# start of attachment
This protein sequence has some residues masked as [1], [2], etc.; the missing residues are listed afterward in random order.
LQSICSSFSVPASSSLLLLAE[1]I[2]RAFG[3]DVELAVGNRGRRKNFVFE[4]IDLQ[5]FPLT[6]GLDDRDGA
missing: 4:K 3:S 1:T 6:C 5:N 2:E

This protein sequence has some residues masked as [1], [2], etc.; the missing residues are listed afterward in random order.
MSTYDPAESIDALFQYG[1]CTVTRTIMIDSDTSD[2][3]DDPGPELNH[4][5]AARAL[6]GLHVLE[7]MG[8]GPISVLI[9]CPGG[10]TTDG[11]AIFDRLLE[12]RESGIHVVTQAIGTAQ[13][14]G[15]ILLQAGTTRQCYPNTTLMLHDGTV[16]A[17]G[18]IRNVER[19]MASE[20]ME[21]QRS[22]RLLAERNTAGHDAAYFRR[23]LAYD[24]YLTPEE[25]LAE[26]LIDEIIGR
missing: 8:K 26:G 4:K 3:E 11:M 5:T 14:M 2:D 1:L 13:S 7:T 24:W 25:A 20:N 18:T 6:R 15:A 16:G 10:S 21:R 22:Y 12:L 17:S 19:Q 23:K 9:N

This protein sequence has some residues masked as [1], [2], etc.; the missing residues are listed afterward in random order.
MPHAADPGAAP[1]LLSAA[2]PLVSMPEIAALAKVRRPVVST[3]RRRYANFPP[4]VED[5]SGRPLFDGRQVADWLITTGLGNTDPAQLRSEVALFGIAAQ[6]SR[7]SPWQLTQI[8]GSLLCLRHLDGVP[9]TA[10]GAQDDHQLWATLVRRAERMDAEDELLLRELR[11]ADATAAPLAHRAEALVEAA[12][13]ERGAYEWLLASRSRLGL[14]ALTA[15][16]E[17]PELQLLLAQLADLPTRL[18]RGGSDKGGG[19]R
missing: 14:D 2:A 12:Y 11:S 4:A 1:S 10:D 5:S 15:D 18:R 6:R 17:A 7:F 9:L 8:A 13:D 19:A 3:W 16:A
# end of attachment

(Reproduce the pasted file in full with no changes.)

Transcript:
This protein sequence has some residues masked as [1], [2], etc.; the missing residues are listed afterward in random order.
LQSICSSFSVPASSSLLLLAE[1]I[2]RAFG[3]DVELAVGNRGRRKNFVFE[4]IDLQ[5]FPLT[6]GLDDRDGA
missing: 4:K 3:S 1:T 6:C 5:N 2:E

This protein sequence has some residues masked as [1], [2], etc.; the missing residues are listed afterward in random order.
MSTYDPAESIDALFQYG[1]CTVTRTIMIDSDTSD[2][3]DDPGPELNH[4][5]AARAL[6]GLHVLE[7]MG[8]GPISVLI[9]CPGG[10]TTDG[11]AIFDRLLE[12]RESGIHVVTQAIGTAQ[13][14]G[15]ILLQAGTTRQCYPNTTLMLHDGTV[16]A[17]G[18]IRNVER[19]MASE[20]ME[21]QRS[22]RLLAERNTAGHDAAYFRR[23]LAYD[24]YLTPEE[25]LAE[26]LIDEIIGR
missing: 8:K 26:G 4:K 3:E 11:M 5:T 14:M 2:D 1:L 13:S 7:T 24:W 25:A 20:N 18:T 6:R 15:A 16:G 10:S 21:R 22:Y 12:L 17:S 19:Q 23:K 9:N

This protein sequence has some residues masked as [1], [2], etc.; the missing residues are listed afterward in random order.
MPHAADPGAAP[1]LLSAA[2]PLVSMPEIAALAKVRRPVVST[3]RRRYANFPP[4]VED[5]SGRPLFDGRQVADWLITTGLGNTDPAQLRSEVALFGIAAQ[6]SR[7]SPWQLTQI[8]GSLLCLRHLDGVP[9]TA[10]GAQDDHQLWATLVRRAERMDAEDELLLRELR[11]ADATAAPLAHRAEALVEAA[12][13]ERGAYEWLLASRSRLGL[14]ALTA[15][16]E[17]PELQLLLAQLADLPTRL[18]RGGSDKGGG[19]R
missing: 14:D 2:A 12:Y 11:S 4:A 1:S 10:D 5:S 15:D 18:R 6:R 17:A 7:F 9:L 8:A 13:D 19:A 3:W 16:A